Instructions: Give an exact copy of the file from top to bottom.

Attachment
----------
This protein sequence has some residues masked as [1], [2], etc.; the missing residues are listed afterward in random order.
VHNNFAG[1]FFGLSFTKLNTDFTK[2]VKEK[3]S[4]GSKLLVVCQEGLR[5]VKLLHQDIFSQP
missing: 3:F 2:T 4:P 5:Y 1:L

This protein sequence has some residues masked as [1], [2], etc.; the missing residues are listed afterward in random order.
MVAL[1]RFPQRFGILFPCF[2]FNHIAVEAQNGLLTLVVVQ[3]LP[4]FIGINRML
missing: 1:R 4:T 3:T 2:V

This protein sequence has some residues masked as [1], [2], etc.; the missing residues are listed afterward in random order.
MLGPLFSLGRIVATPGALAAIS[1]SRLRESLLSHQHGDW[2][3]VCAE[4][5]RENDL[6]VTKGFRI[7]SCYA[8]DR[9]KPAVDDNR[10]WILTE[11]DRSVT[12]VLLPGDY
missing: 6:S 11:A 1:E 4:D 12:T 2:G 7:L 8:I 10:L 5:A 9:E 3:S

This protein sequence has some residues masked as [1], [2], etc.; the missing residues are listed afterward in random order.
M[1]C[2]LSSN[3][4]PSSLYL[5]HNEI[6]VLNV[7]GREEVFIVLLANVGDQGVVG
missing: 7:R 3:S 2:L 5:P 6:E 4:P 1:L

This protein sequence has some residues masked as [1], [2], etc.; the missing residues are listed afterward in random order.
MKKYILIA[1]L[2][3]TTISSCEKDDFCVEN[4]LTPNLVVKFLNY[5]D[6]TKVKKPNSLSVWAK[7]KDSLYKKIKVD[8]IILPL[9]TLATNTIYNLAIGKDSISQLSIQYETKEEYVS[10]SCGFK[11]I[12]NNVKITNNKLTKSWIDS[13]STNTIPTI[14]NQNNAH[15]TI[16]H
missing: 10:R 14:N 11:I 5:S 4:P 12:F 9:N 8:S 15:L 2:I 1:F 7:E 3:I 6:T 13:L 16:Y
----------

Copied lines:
This protein sequence has some residues masked as [1], [2], etc.; the missing residues are listed afterward in random order.
VHNNFAG[1]FFGLSFTKLNTDFTK[2]VKEK[3]S[4]GSKLLVVCQEGLR[5]VKLLHQDIFSQP
missing: 3:F 2:T 4:P 5:Y 1:L

This protein sequence has some residues masked as [1], [2], etc.; the missing residues are listed afterward in random order.
MVAL[1]RFPQRFGILFPCF[2]FNHIAVEAQNGLLTLVVVQ[3]LP[4]FIGINRML
missing: 1:R 4:T 3:T 2:V

This protein sequence has some residues masked as [1], [2], etc.; the missing residues are listed afterward in random order.
MLGPLFSLGRIVATPGALAAIS[1]SRLRESLLSHQHGDW[2][3]VCAE[4][5]RENDL[6]VTKGFRI[7]SCYA[8]DR[9]KPAVDDNR[10]WILTE[11]DRSVT[12]VLLPGDY
missing: 6:S 11:A 1:E 4:D 12:T 2:G 7:L 8:I 10:L 5:A 9:E 3:S

This protein sequence has some residues masked as [1], [2], etc.; the missing residues are listed afterward in random order.
M[1]C[2]LSSN[3][4]PSSLYL[5]HNEI[6]VLNV[7]GREEVFIVLLANVGDQGVVG
missing: 7:R 3:S 2:L 5:P 6:E 4:P 1:L

This protein sequence has some residues masked as [1], [2], etc.; the missing residues are listed afterward in random order.
MKKYILIA[1]L[2][3]TTISSCEKDDFCVEN[4]LTPNLVVKFLNY[5]D[6]TKVKKPNSLSVWAK[7]KDSLYKKIKVD[8]IILPL[9]TLATNTIYNLAIGKDSISQLSIQYETKEEYVS[10]SCGFK[11]I[12]NNVKITNNKLTKSWIDS[13]STNTIPTI[14]NQNNAH[15]TI[16]H
missing: 10:R 14:N 11:I 5:S 4:P 12:F 9:N 8:S 15:L 2:I 1:F 7:E 3:I 6:T 13:L 16:Y